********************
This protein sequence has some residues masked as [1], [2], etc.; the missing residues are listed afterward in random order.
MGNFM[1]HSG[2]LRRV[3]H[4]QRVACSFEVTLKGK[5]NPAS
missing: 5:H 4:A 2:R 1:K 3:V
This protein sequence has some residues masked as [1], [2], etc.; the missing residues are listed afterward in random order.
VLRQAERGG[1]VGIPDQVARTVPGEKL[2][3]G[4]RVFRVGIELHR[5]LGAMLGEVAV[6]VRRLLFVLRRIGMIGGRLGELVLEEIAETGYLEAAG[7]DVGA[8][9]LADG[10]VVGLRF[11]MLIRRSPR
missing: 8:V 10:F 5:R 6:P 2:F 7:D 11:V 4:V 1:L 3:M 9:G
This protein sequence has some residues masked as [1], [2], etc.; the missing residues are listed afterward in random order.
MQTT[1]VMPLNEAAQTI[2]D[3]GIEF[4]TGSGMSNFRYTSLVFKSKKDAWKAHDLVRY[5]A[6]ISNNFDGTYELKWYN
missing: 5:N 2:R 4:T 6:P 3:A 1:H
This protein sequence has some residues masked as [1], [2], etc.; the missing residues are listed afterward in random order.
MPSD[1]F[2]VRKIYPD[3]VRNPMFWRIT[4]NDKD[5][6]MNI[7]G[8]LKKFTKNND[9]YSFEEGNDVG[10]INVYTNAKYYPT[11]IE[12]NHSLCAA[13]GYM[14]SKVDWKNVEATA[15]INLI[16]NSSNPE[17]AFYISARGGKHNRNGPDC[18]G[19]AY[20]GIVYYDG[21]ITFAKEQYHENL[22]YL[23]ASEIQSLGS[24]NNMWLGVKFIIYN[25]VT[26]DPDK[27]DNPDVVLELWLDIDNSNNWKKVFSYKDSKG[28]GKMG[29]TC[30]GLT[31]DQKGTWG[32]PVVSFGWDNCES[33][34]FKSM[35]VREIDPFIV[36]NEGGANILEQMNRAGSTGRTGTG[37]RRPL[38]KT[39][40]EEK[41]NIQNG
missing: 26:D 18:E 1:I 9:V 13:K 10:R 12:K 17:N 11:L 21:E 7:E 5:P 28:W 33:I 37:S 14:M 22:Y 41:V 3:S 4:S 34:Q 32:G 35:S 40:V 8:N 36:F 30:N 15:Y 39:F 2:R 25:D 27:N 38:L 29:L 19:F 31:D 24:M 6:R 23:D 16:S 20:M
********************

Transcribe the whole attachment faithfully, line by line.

This protein sequence has some residues masked as [1], [2], etc.; the missing residues are listed afterward in random order.
MGNFM[1]HSG[2]LRRV[3]H[4]QRVACSFEVTLKGK[5]NPAS
missing: 5:H 4:A 2:R 1:K 3:V
This protein sequence has some residues masked as [1], [2], etc.; the missing residues are listed afterward in random order.
VLRQAERGG[1]VGIPDQVARTVPGEKL[2][3]G[4]RVFRVGIELHR[5]LGAMLGEVAV[6]VRRLLFVLRRIGMIGGRLGELVLEEIAETGYLEAAG[7]DVGA[8][9]LADG[10]VVGLRF[11]MLIRRSPR
missing: 8:V 10:F 5:R 6:P 2:F 7:D 11:V 4:V 1:L 3:M 9:G
This protein sequence has some residues masked as [1], [2], etc.; the missing residues are listed afterward in random order.
MQTT[1]VMPLNEAAQTI[2]D[3]GIEF[4]TGSGMSNFRYTSLVFKSKKDAWKAHDLVRY[5]A[6]ISNNFDGTYELKWYN
missing: 5:N 2:R 4:T 6:P 3:A 1:H
This protein sequence has some residues masked as [1], [2], etc.; the missing residues are listed afterward in random order.
MPSD[1]F[2]VRKIYPD[3]VRNPMFWRIT[4]NDKD[5][6]MNI[7]G[8]LKKFTKNND[9]YSFEEGNDVG[10]INVYTNAKYYPT[11]IE[12]NHSLCAA[13]GYM[14]SKVDWKNVEATA[15]INLI[16]NSSNPE[17]AFYISARGGKHNRNGPDC[18]G[19]AY[20]GIVYYDG[21]ITFAKEQYHENL[22]YL[23]ASEIQSLGS[24]NNMWLGVKFIIYN[25]VT[26]DPDK[27]DNPDVVLELWLDIDNSNNWKKVFSYKDSKG[28]GKMG[29]TC[30]GLT[31]DQKGTWG[32]PVVSFGWDNCES[33][34]FKSM[35]VREIDPFIV[36]NEGGANILEQMNRAGSTGRTGTG[37]RRPL[38]KT[39][40]EEK[41]NIQNG
missing: 26:D 18:E 1:I 9:V 13:K 10:R 12:K 17:N 11:L 21:E 7:E 5:P 28:W 33:I 37:S 14:M 22:Y 41:V 3:S 4:S 34:Q 32:G 35:S 40:V 8:N 36:F 30:N 15:Y 39:F 2:R 25:D 27:N 38:L 29:L 19:F 31:D 24:M 6:R 23:D 16:S 20:M